With 1,483 votes, the winner of this semester’s Failure Competition is….
Poll closes promptly at 5 pm.
You can see Kirk’s story by clicking on the link below. Don’t forget to vote tomorrow. The poll will close at 5 pm.
You can hear Nicole’s story by clicking on the link below. Don’t forget to vote for the winner this Friday. The poll will close promptly at 5 p.m.
See Rachael’s story by clicking below and don’t forget to vote for the winner this Friday.
Don’t forget to vote this Friday. Poll closes at 5 pm.
We have reached the finals of our failure competition! This year, we have a final four. They are: Kirk Carmichael, Nicole Faust, Rachael Maurcus, and Stefan Williams.
We will feature one video each day over the next four days. Then you can vote on Friday for the winner. The poll will open just after midnight and close promptly at 5 pm on Friday, so make sure you vote before then. Good Luck everyone.
No single person is more responsible for the great partnership we have with FAIRWINDS Credit Union than Garry Capton. Garry is the reason FAIRWINDS sponsors The EXCHANGE. He is a huge champion of the culture of engagement we have here in the College, the importance of financial literacy and the need for students to put their knowledge into action.
So, I was pleased when he finally agreed to appear at The EXCHANGE as our featured speaker. Garry has a job few students even know exists. He is Vice President for Community Relations and President of FAIRWINDS Foundation where he invests in a wide array of projects. I knew Garry would have an interesting perspective to share with students on how to prepare for life after college, especially here in Central Florida. But he is also a very humble and unassuming guy. He would much rather work quietly behind the scenes than be seen as the front-person on any project. To get him to The EXCHANGE, I had to agree to interview him. It was as far out of his comfort zone as I thought he was willing to get.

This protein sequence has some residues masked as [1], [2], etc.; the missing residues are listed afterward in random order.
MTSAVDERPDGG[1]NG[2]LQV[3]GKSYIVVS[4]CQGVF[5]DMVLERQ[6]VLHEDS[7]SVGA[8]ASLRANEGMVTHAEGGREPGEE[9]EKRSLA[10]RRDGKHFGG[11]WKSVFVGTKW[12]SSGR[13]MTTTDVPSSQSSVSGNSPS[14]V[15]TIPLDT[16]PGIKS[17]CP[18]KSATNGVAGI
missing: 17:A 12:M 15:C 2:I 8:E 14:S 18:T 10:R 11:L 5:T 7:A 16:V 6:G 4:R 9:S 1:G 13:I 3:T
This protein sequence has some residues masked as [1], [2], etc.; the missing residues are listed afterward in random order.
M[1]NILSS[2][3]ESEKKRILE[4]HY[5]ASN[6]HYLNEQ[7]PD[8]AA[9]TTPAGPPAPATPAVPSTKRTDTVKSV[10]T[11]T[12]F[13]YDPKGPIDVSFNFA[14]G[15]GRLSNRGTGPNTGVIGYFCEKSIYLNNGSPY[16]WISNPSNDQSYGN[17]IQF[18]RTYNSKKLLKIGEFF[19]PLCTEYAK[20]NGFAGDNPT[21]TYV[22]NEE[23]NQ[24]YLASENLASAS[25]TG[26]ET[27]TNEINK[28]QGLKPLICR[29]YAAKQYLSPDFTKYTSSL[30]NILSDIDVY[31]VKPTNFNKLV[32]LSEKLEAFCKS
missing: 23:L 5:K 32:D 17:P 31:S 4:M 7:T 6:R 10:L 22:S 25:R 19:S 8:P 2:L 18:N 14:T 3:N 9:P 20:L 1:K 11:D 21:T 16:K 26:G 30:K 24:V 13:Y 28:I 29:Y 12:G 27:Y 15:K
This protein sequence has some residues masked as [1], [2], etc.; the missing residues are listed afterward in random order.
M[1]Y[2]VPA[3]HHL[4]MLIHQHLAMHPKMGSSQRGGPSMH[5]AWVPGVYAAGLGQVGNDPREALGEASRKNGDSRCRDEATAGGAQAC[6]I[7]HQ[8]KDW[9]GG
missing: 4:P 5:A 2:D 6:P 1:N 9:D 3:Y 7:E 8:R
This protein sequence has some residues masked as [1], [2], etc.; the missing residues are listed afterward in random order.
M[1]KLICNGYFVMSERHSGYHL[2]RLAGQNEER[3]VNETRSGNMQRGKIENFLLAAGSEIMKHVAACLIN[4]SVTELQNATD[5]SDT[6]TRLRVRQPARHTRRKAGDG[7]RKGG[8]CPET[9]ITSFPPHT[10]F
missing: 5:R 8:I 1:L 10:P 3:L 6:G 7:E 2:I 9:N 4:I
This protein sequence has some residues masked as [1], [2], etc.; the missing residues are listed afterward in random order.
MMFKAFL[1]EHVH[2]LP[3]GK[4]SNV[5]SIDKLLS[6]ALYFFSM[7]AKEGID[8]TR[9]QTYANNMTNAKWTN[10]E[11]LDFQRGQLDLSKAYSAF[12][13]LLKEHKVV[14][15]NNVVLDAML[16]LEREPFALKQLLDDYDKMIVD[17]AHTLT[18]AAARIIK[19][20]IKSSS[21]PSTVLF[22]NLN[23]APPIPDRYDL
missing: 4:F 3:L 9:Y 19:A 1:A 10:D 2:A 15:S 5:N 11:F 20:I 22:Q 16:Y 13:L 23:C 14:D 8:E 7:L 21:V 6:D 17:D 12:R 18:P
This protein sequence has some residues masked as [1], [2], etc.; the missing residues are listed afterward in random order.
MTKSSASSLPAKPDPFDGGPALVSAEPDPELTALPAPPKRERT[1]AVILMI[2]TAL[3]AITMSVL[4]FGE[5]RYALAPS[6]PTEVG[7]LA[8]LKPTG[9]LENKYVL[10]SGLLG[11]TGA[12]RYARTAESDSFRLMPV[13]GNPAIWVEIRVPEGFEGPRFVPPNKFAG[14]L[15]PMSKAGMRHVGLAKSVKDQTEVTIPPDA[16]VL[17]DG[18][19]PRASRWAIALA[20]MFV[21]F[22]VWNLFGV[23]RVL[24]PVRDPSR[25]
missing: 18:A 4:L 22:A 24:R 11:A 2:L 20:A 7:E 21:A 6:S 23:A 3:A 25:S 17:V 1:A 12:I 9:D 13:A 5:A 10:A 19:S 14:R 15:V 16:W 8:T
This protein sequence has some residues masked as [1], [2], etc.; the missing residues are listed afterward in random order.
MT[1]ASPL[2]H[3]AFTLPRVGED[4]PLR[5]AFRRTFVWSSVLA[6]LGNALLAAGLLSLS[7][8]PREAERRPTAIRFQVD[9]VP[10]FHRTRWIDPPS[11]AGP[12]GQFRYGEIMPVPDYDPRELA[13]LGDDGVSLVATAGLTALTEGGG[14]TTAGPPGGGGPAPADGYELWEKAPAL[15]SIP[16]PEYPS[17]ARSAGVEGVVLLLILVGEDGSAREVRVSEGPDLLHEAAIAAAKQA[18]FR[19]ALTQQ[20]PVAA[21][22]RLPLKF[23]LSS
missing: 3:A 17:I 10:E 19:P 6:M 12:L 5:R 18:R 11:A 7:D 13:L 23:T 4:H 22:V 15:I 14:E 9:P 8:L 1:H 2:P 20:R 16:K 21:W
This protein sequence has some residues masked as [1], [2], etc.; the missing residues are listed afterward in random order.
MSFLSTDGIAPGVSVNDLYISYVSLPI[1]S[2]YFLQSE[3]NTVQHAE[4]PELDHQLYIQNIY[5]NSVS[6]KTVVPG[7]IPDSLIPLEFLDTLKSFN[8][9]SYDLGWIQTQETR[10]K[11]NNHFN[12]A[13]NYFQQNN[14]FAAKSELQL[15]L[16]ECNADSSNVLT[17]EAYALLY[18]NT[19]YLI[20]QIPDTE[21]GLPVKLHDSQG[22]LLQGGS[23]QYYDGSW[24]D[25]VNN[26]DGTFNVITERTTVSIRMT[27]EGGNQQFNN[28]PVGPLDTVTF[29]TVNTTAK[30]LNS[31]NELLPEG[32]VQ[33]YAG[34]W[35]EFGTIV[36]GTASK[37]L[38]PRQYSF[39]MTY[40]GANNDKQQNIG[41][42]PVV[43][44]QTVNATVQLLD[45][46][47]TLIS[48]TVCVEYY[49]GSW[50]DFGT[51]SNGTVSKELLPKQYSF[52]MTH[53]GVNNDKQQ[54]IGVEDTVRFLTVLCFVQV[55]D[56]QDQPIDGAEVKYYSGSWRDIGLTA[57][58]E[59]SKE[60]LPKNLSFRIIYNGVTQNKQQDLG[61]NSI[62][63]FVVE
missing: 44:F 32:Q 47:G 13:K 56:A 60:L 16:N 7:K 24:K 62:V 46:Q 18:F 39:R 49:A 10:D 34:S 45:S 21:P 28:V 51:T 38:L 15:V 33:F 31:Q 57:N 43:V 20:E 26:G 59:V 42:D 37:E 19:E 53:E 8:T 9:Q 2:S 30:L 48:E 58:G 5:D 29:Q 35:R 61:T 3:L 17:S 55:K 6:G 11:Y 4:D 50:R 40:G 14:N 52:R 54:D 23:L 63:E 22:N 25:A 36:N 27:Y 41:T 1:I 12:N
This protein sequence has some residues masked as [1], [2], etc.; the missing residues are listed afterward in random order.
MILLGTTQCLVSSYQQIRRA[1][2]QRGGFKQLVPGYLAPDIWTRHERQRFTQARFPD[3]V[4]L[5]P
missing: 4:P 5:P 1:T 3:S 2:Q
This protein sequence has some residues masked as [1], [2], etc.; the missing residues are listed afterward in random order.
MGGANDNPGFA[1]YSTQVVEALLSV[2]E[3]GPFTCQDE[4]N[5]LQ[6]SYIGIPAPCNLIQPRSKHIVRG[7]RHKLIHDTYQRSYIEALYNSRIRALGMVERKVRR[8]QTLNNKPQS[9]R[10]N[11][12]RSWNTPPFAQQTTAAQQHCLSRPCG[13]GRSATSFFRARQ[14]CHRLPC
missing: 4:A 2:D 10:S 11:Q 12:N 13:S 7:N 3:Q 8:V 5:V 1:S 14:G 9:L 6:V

His talk on Friday didn’t disappoint. In fact, he surprised me a little with his last piece of advice for students. In a moment when I knew Garry was outside his comfort zone, he said: “Volunteer because it gets you out of your comfort zone, leads you to interact with people you wouldn’t otherwise meet and makes you grateful for what you have in life.” I must confess I hadn’t thought of volunteering as an exercise in getting out of your comfort zone or getting to know people who are different from you — both things we preach regularly in the College. But Garry is spot-on here, and he identifies a rather easy way to practice these skills, because people are always looking for volunteers to help do good work. Finding gratitude in the process doesn’t hurt either, although I wonder if it, too, is usually found only outside your comfort zone… hmm…
Thanks Garry. Good stuff.